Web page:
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In April 2017, the Centers for Medicare and Medicaid Services (CMS) abandoned a multi-state Medicare Pre-Claim Review Demonstration Model that had so many flaws it never made it out of the initial implementation state, Illinois. The latest proposed model promises to improve on the past model and boasts of greater flexibility and choice for providers in demonstration states (Illinois, Ohio, North Carolina, Florida, and Texas[1]). Instead of having to follow the strict pre-claim review procedures of the earlier model, or face a 25% payment reduction for home health services, providers will be able to choose from either 100% pre-claim review or 100% post-payment review, or face a 25% payment reduction. CMS states that these review processes will achieve the following:

  • Help ensure that payments for home health services are appropriate;
  • Further develop improved procedures for the identification, investigation, and prosecution of Medicare fraud occurring among home health agencies;
  • Protect the trust fund; and
  • Reduce appeals.

For over half a century, the public has believed that CMS (and its’ administrative predecessors) have strived for appropriate payments in the Medicare program. However, before purposeful progress can be achieved to address fraud in the Medicare program, CMS must first ensure that Medicare contractors know Medicare law. The Center for Medicare Advocacy recently participated as legal experts in reviewing an OIG audit performed by a Medicare contractor. The contractors’ medical reviewers misunderstanding of Medicare law was shocking. Even more stunning was the fabricated standards applied to deny legally-defensible cases. Equally disturbing is that these same contractors are charged with educating providers about Medicare coverage. The dissemination of misinformation by contractors is unconscionable and must be corrected. That is how the trust fund will be best protected, by ensuring beneficiaries are properly approved for legally covered services. Finally, the goal of reducing appeals will only be appropriate when inappropriate denials are reduced.

The Center for Medicare Advocacy has no information offering assurance that this proposed demonstration program will be an improvement over the earlier failed model. Adding the alternative option of 100% post-payment review does not address the concerns that brought down the 2016 model in Illinois – onerous, rigid requirements that had to be met in unreasonable sequential order, derailed as soon as a doctor could not be reached for signature or a file could not be uploaded to a Medicare contractor properly. Under the failed demonstration, access to home health services in Illinois was reduced for beneficiaries by a double-digit percentage. Was that fraud reduction or the result of unreasonable administrative barriers for providers, who were then unable to continue the fight to serve Medicare beneficiaries? And the Medicare beneficiaries who lose access in those battles are the most vulnerable patients, with long-term chronic conditions.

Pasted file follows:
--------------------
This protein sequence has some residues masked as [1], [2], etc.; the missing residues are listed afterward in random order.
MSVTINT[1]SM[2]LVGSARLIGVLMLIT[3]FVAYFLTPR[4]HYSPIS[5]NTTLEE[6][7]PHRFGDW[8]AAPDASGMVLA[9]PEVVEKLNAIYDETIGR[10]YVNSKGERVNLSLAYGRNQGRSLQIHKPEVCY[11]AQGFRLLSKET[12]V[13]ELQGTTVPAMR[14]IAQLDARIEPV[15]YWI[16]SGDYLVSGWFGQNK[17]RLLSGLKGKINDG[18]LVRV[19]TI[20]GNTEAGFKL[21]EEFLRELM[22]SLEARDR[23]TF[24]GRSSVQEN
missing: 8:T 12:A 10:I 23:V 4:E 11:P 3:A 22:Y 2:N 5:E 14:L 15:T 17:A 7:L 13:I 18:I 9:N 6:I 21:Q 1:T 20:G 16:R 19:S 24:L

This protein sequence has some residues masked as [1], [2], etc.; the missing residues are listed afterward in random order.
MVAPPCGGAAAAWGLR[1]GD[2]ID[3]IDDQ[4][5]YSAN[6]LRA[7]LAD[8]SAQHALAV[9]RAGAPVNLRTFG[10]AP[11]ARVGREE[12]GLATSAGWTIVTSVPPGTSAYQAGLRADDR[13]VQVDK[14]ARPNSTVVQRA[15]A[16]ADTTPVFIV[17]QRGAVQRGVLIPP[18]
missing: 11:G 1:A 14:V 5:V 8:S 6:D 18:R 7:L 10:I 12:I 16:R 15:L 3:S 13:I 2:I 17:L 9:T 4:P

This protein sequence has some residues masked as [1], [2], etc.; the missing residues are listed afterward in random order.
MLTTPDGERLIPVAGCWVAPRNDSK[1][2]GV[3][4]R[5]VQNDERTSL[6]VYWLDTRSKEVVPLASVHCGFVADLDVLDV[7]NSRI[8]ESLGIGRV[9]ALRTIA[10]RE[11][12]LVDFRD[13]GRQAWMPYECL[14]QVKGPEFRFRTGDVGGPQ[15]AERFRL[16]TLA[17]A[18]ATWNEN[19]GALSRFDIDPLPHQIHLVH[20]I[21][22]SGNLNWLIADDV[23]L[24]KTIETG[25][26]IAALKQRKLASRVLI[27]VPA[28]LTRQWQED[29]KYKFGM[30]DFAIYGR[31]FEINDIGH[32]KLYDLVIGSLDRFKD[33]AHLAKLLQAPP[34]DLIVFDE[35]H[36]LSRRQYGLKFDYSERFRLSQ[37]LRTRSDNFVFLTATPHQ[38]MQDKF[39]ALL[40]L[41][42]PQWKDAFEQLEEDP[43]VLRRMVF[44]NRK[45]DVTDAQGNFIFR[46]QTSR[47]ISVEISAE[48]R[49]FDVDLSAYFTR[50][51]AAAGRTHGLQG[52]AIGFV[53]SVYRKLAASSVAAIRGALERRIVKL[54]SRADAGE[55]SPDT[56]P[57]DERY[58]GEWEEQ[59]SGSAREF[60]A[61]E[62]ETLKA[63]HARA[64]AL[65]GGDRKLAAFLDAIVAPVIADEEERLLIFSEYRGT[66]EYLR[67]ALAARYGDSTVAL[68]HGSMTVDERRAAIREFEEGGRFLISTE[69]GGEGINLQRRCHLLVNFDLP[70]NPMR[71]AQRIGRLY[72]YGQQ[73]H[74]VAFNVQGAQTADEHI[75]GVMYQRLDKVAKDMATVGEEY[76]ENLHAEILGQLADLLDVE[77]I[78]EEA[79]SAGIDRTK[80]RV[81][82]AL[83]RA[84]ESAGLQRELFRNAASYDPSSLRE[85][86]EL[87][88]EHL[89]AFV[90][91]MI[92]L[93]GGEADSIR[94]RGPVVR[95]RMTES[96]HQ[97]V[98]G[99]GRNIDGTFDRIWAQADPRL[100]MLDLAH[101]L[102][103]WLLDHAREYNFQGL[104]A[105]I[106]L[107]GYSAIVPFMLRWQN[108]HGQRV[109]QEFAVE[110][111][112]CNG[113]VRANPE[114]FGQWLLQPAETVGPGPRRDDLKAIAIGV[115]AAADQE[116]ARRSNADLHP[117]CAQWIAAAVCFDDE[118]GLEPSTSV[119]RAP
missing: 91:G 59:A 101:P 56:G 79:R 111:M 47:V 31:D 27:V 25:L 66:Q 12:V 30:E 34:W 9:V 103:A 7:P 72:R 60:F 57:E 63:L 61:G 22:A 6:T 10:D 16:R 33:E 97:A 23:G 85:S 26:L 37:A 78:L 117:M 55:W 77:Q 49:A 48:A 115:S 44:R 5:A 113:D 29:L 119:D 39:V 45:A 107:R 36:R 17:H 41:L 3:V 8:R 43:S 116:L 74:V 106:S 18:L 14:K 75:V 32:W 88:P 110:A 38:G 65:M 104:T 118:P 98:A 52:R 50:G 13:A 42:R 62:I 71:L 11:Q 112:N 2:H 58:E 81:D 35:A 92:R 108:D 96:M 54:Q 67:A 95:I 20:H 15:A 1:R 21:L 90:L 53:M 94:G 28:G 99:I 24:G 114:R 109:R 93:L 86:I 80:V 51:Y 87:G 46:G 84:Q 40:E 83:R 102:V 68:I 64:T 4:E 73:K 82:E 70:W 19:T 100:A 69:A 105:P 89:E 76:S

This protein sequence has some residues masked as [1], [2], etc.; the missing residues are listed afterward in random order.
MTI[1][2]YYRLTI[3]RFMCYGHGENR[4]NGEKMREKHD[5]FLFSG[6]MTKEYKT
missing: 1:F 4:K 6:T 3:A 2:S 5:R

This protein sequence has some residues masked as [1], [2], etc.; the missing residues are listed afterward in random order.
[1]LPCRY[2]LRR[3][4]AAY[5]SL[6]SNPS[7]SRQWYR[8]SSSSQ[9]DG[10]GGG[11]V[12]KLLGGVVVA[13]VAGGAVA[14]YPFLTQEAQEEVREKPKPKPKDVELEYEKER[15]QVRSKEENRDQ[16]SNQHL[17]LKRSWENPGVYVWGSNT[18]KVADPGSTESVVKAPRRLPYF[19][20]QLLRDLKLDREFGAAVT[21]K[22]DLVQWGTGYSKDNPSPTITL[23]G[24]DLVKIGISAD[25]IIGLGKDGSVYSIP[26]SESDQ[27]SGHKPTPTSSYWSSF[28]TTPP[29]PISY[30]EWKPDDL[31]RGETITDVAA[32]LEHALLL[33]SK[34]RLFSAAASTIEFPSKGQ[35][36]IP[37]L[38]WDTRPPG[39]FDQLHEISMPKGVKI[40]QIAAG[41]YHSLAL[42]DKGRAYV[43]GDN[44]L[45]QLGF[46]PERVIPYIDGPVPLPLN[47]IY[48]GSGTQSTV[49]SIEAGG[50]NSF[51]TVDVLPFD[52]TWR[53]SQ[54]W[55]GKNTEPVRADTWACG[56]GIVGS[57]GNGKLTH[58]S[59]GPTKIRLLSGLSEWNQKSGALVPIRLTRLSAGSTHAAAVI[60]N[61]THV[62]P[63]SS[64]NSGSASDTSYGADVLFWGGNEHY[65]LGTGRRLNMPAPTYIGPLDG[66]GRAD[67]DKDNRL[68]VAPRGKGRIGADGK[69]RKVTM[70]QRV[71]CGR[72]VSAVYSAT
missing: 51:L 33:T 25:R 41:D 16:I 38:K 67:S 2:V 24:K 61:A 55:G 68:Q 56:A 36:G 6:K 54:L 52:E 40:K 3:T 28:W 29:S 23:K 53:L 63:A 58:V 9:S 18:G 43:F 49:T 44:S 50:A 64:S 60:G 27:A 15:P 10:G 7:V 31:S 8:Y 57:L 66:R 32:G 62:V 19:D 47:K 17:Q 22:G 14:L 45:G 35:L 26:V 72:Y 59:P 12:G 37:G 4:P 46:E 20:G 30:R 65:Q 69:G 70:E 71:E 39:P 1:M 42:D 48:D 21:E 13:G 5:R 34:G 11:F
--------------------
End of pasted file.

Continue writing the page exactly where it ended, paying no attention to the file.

CMS’ announcement of the new “Review Choice” Demonstration mistakenly stated that they had “posted a 60-day Federal Register Notice to allow providers the opportunity to review and comment” on the revised demonstration.[2] (Emphasis added). Certainly CMS meant to include beneficiaries and their advocates among those interested parties and members of the public who are legally entitled to comment and whose information CMS should consider when they review comments.

Public comments on the proposed action must be received by July 30, 2018. The Center for Medicare Advocacy will provide draft comments ahead of the due date for any organizations or individuals who wish to sign-on or use them to draft their own comments.

June 14, 2018,  K. Holt

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